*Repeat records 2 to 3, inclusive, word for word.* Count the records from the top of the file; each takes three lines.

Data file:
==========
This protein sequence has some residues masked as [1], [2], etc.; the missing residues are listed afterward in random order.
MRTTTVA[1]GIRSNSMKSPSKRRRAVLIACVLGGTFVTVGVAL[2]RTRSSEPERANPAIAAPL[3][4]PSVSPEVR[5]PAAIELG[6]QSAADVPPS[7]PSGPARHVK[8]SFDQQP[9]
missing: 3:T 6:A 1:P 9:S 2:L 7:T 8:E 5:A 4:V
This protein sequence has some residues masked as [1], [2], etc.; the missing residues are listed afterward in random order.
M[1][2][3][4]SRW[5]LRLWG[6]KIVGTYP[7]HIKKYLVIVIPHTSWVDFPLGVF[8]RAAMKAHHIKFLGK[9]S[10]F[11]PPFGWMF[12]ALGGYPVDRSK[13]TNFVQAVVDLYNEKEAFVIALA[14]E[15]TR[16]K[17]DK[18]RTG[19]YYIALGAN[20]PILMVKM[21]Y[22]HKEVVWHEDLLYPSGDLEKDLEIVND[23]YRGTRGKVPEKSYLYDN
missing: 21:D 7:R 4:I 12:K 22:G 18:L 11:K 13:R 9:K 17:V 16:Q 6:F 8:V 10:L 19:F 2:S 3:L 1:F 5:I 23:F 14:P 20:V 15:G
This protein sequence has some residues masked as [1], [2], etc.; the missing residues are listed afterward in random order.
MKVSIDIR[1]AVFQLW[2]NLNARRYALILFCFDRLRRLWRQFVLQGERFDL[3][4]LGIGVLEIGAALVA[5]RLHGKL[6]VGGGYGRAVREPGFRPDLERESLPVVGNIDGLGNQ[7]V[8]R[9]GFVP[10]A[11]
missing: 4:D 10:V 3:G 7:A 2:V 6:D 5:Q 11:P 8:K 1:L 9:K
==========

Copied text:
This protein sequence has some residues masked as [1], [2], etc.; the missing residues are listed afterward in random order.
M[1][2][3][4]SRW[5]LRLWG[6]KIVGTYP[7]HIKKYLVIVIPHTSWVDFPLGVF[8]RAAMKAHHIKFLGK[9]S[10]F[11]PPFGWMF[12]ALGGYPVDRSK[13]TNFVQAVVDLYNEKEAFVIALA[14]E[15]TR[16]K[17]DK[18]RTG[19]YYIALGAN[20]PILMVKM[21]Y[22]HKEVVWHEDLLYPSGDLEKDLEIVND[23]YRGTRGKVPEKSYLYDN
missing: 21:D 7:R 4:I 12:K 22:G 18:L 11:K 13:R 9:K 17:V 16:Q 6:F 8:V 10:L 19:F 2:S 3:L 1:F 5:I 23:F 14:P 20:V 15:G
This protein sequence has some residues masked as [1], [2], etc.; the missing residues are listed afterward in random order.
MKVSIDIR[1]AVFQLW[2]NLNARRYALILFCFDRLRRLWRQFVLQGERFDL[3][4]LGIGVLEIGAALVA[5]RLHGKL[6]VGGGYGRAVREPGFRPDLERESLPVVGNIDGLGNQ[7]V[8]R[9]GFVP[10]A[11]
missing: 4:D 10:V 3:G 7:A 2:V 6:D 5:Q 11:P 8:K 1:L 9:K